You’ve got skills. Lots of them. But, how do you know which ones are most important to bring up in an interview? We’ve pooled a number of Manpower recruiters and here is what they had to say:

  • Depends on the job. You will want to read the job description and pull out skills that are deemed critical or mentioned a number of times.
  • Transferable skills. When you call out skills that can be applied to any job, employers will perk up. Skills like creativity, initiative, teamwork and problem solving are great to point out, but make sure you can back up your words with specific examples.
  • Communication skills. Always found at or near the top of an employer’s list of desired skills. The more you can highlight your expertise and experience in this area, the better.
  • Technical skills. Even if you are not a computer specialist, many of today’s desired skills focus on technology. Call out how you work with new computer systems, programs, apps, social media and more. More technical skills could equal more opportunities.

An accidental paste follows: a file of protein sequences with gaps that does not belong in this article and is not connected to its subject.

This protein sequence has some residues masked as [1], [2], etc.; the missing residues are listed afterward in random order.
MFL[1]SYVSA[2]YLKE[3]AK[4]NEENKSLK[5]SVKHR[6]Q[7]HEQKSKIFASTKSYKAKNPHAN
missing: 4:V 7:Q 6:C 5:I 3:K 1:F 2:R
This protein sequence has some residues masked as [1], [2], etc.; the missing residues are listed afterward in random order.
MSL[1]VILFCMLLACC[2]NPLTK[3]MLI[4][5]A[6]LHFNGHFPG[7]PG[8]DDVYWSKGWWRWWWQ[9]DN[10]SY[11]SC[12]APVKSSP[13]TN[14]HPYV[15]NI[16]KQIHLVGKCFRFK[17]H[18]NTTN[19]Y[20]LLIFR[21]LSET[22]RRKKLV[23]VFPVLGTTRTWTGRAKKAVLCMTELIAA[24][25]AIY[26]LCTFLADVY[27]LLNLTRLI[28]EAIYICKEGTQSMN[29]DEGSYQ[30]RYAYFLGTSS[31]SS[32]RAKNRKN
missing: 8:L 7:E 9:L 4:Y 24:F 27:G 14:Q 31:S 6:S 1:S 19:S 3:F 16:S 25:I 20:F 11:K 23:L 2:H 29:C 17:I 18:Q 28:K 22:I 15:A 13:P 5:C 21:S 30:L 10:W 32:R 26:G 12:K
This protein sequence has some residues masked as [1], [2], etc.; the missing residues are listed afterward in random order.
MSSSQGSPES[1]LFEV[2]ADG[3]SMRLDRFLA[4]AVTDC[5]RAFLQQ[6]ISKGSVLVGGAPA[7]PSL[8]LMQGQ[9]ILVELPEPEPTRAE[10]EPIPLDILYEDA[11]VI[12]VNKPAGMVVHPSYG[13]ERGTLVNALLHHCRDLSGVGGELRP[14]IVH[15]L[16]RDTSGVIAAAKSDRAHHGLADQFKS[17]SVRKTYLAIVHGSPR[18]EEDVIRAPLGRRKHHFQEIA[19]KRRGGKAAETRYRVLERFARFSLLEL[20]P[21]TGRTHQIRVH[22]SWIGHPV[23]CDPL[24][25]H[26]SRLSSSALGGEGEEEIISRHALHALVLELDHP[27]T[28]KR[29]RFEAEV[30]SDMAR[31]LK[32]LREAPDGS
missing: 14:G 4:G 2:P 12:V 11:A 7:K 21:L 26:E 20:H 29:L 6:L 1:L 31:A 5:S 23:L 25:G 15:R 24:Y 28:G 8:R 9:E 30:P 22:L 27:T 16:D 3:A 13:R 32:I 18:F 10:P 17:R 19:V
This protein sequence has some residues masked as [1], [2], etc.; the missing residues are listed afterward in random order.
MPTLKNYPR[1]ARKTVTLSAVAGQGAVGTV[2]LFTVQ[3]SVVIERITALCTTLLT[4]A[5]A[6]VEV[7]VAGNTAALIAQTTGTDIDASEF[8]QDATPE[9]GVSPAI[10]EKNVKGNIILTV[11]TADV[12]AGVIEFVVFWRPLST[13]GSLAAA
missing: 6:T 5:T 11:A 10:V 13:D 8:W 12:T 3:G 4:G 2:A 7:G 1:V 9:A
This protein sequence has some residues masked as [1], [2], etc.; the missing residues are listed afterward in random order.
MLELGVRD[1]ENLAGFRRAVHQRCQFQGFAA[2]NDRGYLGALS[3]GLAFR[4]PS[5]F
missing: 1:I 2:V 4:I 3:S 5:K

• Current skills. Don’t talk about your expertise in areas that really don’t matter anymore. Calling out skills that are assumed in today’s workplace or for computer systems and programs that no longer exist will make you seem out of date. For example, you may have been an excellent typist, but no one really cares about how many words you can type per minute. Focus on skills that everyone wants an employee to have for today’s world of work.

Overall note: It is important to keep in mind that just listing out some of these top skills or skill areas typically won’t be enough. You will have to provide examples, facts and figures to back up what you say.

Jill Kempka

About Jill Kempka

Jill loves to share information about ways to keep up with the changing world of work. She focuses on quick tips, facts and helpful lists to give job seekers tactics and advice they can immediately use.